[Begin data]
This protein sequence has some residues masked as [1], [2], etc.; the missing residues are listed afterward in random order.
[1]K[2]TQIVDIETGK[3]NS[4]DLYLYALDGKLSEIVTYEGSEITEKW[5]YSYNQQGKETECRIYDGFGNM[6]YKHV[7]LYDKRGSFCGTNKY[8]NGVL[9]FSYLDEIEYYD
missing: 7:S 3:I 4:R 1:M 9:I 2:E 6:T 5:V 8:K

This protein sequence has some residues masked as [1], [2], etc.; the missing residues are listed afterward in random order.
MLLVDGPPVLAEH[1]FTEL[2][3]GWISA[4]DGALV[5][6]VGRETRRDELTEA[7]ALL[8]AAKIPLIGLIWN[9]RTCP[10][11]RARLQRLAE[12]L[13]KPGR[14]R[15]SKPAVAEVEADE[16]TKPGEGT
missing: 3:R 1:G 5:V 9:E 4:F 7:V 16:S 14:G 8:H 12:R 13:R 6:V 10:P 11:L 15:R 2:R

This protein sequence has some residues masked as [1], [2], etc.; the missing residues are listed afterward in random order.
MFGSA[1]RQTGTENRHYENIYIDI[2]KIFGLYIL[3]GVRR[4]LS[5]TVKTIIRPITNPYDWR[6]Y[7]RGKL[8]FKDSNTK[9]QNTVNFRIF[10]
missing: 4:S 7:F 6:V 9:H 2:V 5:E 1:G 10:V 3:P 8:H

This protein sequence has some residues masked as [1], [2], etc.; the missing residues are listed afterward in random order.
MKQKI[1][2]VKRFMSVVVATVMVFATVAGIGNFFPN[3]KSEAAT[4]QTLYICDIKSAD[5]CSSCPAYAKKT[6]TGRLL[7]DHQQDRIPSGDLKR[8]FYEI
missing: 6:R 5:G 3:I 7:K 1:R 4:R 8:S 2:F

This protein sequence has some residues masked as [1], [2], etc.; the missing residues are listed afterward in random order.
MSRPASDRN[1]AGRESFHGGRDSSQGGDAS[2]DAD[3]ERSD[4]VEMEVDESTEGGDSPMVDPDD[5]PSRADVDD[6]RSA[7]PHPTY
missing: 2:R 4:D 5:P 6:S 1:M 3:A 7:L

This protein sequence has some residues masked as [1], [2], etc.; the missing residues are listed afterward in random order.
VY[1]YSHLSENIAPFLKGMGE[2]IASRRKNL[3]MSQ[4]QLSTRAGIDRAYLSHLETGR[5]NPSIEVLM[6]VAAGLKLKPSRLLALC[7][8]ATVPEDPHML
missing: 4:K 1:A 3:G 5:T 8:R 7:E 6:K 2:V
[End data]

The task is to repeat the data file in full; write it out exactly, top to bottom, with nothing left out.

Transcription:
This protein sequence has some residues masked as [1], [2], etc.; the missing residues are listed afterward in random order.
[1]K[2]TQIVDIETGK[3]NS[4]DLYLYALDGKLSEIVTYEGSEITEKW[5]YSYNQQGKETECRIYDGFGNM[6]YKHV[7]LYDKRGSFCGTNKY[8]NGVL[9]FSYLDEIEYYD
missing: 7:S 3:I 4:R 1:M 9:I 2:E 6:T 5:V 8:K

This protein sequence has some residues masked as [1], [2], etc.; the missing residues are listed afterward in random order.
MLLVDGPPVLAEH[1]FTEL[2][3]GWISA[4]DGALV[5][6]VGRETRRDELTEA[7]ALL[8]AAKIPLIGLIWN[9]RTCP[10][11]RARLQRLAE[12]L[13]KPGR[14]R[15]SKPAVAEVEADE[16]TKPGEGT
missing: 3:R 1:G 5:V 9:E 4:F 7:V 16:S 14:G 8:H 12:R 13:R 6:V 10:P 11:L 15:R 2:R

This protein sequence has some residues masked as [1], [2], etc.; the missing residues are listed afterward in random order.
MFGSA[1]RQTGTENRHYENIYIDI[2]KIFGLYIL[3]GVRR[4]LS[5]TVKTIIRPITNPYDWR[6]Y[7]RGKL[8]FKDSNTK[9]QNTVNFRIF[10]
missing: 4:S 7:F 6:V 9:H 2:V 5:E 1:G 10:V 3:P 8:H

This protein sequence has some residues masked as [1], [2], etc.; the missing residues are listed afterward in random order.
MKQKI[1][2]VKRFMSVVVATVMVFATVAGIGNFFPN[3]KSEAAT[4]QTLYICDIKSAD[5]CSSCPAYAKKT[6]TGRLL[7]DHQQDRIPSGDLKR[8]FYEI
missing: 6:R 5:G 3:I 7:K 1:R 4:R 8:S 2:F

This protein sequence has some residues masked as [1], [2], etc.; the missing residues are listed afterward in random order.
MSRPASDRN[1]AGRESFHGGRDSSQGGDAS[2]DAD[3]ERSD[4]VEMEVDESTEGGDSPMVDPDD[5]PSRADVDD[6]RSA[7]PHPTY
missing: 2:R 4:D 5:P 6:S 1:M 3:A 7:L

This protein sequence has some residues masked as [1], [2], etc.; the missing residues are listed afterward in random order.
VY[1]YSHLSENIAPFLKGMGE[2]IASRRKNL[3]MSQ[4]QLSTRAGIDRAYLSHLETGR[5]NPSIEVLM[6]VAAGLKLKPSRLLALC[7][8]ATVPEDPHML
missing: 4:K 1:A 3:G 5:T 8:R 7:E 6:K 2:V